Freedom Studios, the Bradford based theatre company, seeks to ignite passion for live theatre, bringing in people who don’t usually watch or work in it. The company’s close relationship with the Ukrainian community in Bradford began four years ago, during research for their site-specific project The Mill – City of Dreams, based on the stories of local and migrant wool workers. Interviews with people from the Ukrainian community and time spent with first generation older people at their Wednesday lunch club, run by second generation Ukrainians, all contributed to the creation of a Ukrainian character featuring in the final production. The Ukrainian’s community’s reaction to the portrayal was positive. As Deborah Dickinson, Freedom Studios’ Creative Producer, puts it: ‘They felt we had got it right. It was true to their experience.’ Freedom Studios kept up the connection and when researching their 2014 production Home Sweet Home – about the experiences of growing old in contemporary Britain – went back to the community for help. Deborah Dickinson explains what emerged: ‘The older women enjoy singing traditional folk songs at their Wednesday meetings and we commissioned Josh Goodman, a composer and choir leader to work with us and them in shaping something for performance. We spent time with them listening to their songs and understanding their meaning and importance in the lives and culture of the women. The songs had been part of their lives from birth, during the trauma of Stalin and upheaval in their homeland, in the German prison camps, and in Britain where they were relocated as ‘aliens’. The songs had given them courage and continuity as the world around them changed. We decided to focus on bringing out the emotional meaning of the songs for audiences who did not understand Ukrainian.’ ‘In the final production four older women come on during the last scene in their beautiful traditional blouses and sing unaccompanied. Despite being in their late eighties, they were determined to perform. It is incredibly moving.’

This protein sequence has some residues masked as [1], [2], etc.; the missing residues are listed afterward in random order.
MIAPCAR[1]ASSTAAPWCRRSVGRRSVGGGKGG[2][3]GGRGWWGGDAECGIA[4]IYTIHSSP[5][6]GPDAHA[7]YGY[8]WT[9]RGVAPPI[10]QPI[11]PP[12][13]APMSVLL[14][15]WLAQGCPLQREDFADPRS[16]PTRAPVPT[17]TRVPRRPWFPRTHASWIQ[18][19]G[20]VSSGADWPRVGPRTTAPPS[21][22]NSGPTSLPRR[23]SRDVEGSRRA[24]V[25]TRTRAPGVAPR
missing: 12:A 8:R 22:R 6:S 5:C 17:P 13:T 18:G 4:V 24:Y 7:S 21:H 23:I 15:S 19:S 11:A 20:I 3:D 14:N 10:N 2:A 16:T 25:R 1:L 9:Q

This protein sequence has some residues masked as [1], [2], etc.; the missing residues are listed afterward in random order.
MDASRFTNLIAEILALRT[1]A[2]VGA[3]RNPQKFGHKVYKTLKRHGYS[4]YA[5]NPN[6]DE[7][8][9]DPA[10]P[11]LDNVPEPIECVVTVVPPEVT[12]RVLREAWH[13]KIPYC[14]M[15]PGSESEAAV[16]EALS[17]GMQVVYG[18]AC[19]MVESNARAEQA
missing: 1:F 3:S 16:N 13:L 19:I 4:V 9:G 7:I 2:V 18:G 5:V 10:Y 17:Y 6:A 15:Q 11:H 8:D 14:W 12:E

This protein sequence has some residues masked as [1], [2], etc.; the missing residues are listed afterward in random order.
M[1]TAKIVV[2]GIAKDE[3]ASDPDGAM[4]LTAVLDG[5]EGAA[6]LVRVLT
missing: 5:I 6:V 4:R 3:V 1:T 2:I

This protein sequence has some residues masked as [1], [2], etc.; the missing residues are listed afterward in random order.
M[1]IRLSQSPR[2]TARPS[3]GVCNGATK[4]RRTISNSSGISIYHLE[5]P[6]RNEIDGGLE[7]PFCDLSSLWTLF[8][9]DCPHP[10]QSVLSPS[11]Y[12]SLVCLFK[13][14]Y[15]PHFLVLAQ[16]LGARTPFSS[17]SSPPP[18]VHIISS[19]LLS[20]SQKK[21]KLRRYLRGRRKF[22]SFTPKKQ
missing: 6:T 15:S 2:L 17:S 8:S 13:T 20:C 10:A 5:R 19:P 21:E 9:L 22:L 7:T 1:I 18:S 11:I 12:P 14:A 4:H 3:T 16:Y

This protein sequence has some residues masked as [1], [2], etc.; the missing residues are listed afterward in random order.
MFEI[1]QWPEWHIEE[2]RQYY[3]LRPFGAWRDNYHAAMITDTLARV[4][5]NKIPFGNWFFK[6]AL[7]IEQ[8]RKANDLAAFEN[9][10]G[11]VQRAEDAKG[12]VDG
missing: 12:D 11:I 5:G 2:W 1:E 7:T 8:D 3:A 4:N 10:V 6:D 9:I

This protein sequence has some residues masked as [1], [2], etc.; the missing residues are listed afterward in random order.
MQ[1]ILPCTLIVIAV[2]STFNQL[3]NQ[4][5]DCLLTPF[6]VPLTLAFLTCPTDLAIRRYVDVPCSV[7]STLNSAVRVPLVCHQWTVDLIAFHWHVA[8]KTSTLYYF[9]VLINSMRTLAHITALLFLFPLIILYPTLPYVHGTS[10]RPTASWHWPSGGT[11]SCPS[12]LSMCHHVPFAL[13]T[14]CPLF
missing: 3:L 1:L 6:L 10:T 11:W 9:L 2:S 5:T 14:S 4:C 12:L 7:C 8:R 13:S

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Many members of the Ukrainian community attended the performances in April 2014, and the relationship continues. Home Sweet Home returns to Bradford from 16 -20 September 2014. It is a co-production with Entelechy Arts and performances are also being given in Stockton and London.
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Focusing on those places of greatest need
Through the Creative people and places programme we are focusing on parts of the country where peoples’ involvement in the arts is significantly below the national average. The programme takes a new approach by allowing communities and grass roots organisations to play a leading role in inspiring others to get involved with the arts. According to the latest statistics from our annual Taking Part survey, there are 17 areas of low engagement in the North West, nine in Yorkshire and 14 in the North East. This has resulted in nine diverse and innovative Creative people and places projects throughout the North area: Time to engage with art in Northumberland bait – the Creative people and places project in South East Northumberland – is working with partners to support people to create and take part in quality arts activities and experiences